Question: Visible notification (strobes) are being provided in a warehouse application with high-rack storage. The racks isles are less than 20’ feet wide, 100 feet long, and the ceilings are 40’ high. Can the corridor spacing rules of NFPA 72, Chapter 18 be used for strobe location and spacing?
Answer: Corridor spacing requirements of NFPA 72, Chapter 18 would not apply in this application because isles between racks are not considered corridors. Why not?
NFPA 72, Chapter 3, contains definitions that are used within NFPA 72. Chapter 3 contains terms that have specific meanings within NFPA 72. Chapter 3 also states that if a term does not have a definition within NFPA 72 that Merriam-Webster’s Collegiate Dictionary ordinary accepted meaning shall be used.
Webster’s definition of a corridor is “a passageway (as in a hotel or office building) into which compartments or rooms open.” Based on this definition, the isles between high-rack storage would not qualify as a “corridor.”
Visible notification in the isles between the racks would be determined by the spacing tables in NFPA 72, specifically Table 184.108.40.206.1(a) (wall mount) and Table 220.127.116.11.1(b) (ceiling mount). While either wall mount or ceiling mount visible notification would be acceptable in this application, both present potential advantages and disadvantages.
Consider wall mount notification appliances. Wall mount visible notification appliances are permitted to be mounted between 80 and 96 inches AFF. Since this application involves storage racks, there is an increased chance of damage to the appliances as material is moved in and out of the racks.
Consider ceiling mount appliances. Ceiling mount visible appliances may be mounted on ceilings up to 30 feet high. Ceilings above 30 feet require the appliances to be suspended at or below 30 feet. The ceiling in this application is 40 feet high, so ceiling strobes would need to be suspended to a minimum 30 feet above the floor.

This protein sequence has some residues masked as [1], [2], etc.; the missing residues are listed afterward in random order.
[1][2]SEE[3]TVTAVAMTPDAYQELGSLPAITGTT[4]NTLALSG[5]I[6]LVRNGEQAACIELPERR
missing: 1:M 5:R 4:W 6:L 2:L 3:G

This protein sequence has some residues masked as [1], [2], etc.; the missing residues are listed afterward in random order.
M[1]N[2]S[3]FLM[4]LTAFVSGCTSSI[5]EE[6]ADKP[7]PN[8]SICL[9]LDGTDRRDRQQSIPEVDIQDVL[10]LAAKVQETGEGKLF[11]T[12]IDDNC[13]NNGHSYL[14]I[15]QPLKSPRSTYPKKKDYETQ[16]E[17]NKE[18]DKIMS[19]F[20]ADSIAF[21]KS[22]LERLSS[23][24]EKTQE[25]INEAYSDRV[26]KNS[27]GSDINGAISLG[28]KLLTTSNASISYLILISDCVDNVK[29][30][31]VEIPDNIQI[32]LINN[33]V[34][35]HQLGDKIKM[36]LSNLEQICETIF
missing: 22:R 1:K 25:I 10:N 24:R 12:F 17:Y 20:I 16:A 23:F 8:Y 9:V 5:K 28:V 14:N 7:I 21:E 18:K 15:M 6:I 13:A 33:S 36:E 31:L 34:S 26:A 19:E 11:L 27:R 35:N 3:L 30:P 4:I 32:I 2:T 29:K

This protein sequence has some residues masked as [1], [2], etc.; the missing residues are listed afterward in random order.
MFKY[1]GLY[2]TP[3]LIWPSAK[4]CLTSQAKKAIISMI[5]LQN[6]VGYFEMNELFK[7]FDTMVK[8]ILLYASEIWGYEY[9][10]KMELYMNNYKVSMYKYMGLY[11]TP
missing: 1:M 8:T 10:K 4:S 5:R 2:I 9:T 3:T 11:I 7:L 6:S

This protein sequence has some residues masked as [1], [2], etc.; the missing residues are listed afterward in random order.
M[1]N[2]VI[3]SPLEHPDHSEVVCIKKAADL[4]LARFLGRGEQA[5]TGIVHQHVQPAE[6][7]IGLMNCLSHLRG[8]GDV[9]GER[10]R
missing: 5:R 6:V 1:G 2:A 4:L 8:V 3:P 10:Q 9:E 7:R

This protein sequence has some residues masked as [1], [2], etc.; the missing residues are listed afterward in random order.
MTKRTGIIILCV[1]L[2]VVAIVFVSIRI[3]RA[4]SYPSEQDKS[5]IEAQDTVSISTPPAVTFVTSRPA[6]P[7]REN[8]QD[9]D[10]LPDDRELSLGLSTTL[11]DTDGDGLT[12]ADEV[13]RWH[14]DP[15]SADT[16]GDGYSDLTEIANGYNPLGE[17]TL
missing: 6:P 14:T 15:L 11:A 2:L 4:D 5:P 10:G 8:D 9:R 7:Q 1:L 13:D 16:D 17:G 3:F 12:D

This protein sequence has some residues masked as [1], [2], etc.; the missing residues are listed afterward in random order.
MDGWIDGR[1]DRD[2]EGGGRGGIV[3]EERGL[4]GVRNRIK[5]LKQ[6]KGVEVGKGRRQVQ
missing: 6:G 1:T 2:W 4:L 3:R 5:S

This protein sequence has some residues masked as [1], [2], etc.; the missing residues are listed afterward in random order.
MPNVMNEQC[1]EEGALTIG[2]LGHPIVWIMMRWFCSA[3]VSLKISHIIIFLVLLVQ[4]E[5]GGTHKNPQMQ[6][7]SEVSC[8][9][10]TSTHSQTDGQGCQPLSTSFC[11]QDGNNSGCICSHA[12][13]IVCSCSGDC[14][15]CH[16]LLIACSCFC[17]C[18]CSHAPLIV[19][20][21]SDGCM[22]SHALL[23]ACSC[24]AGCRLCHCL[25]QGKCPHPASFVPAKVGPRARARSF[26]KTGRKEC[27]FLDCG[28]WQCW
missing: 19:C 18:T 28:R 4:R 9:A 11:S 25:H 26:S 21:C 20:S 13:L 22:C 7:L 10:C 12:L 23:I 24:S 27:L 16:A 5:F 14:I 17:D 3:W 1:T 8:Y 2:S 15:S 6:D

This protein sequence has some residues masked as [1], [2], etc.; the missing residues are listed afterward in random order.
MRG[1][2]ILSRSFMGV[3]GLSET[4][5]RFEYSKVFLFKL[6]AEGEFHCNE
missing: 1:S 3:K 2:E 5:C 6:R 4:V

The isles between the racks are rectangular (20’ x 100’), and the spacing tables in NFPA 72 are square. NFPA 72 permits the designer two options: use a square that encompasses the entire space or break the room into smaller squares for squares for determining notification coverage.
Using the first solution, the 20’ x 100’ isle would utilize spacing based on a 100’ x 100’ room. Table 18.104.22.168.1(a) (wall mount) requires a single 375cd strobe (not a commonly available intensity) or four 95cd strobes. Table 22.214.171.124.1(b) (ceiling mount) only covers rooms up to 70’ x 70’.
Using the second solution, 20’ x 100’ could be broken into multiple squares. If we broke the isle into five 20’ x 20’ squares, the wall mount table would allow one 15cd strobe in each location, requiring 5 strobes to cover the isle. Since NFPA 72 does not limit the size of the square used to encompass an area, the 50’ x 50’ row which allows a single 94cd strobe could be used to reduce the number of appliances required for each isle to 2.
The multiple square strategy could also be applied to ceiling mount strobes. If five 20’ x 20’ squares are used five 55cd strobes suspended to 30 feet above the floor would be required to cover each isle. If two 50’ x 50’ squares are used, the isle can be covered with two 95cd strobes suspended to 30 feet above the floor.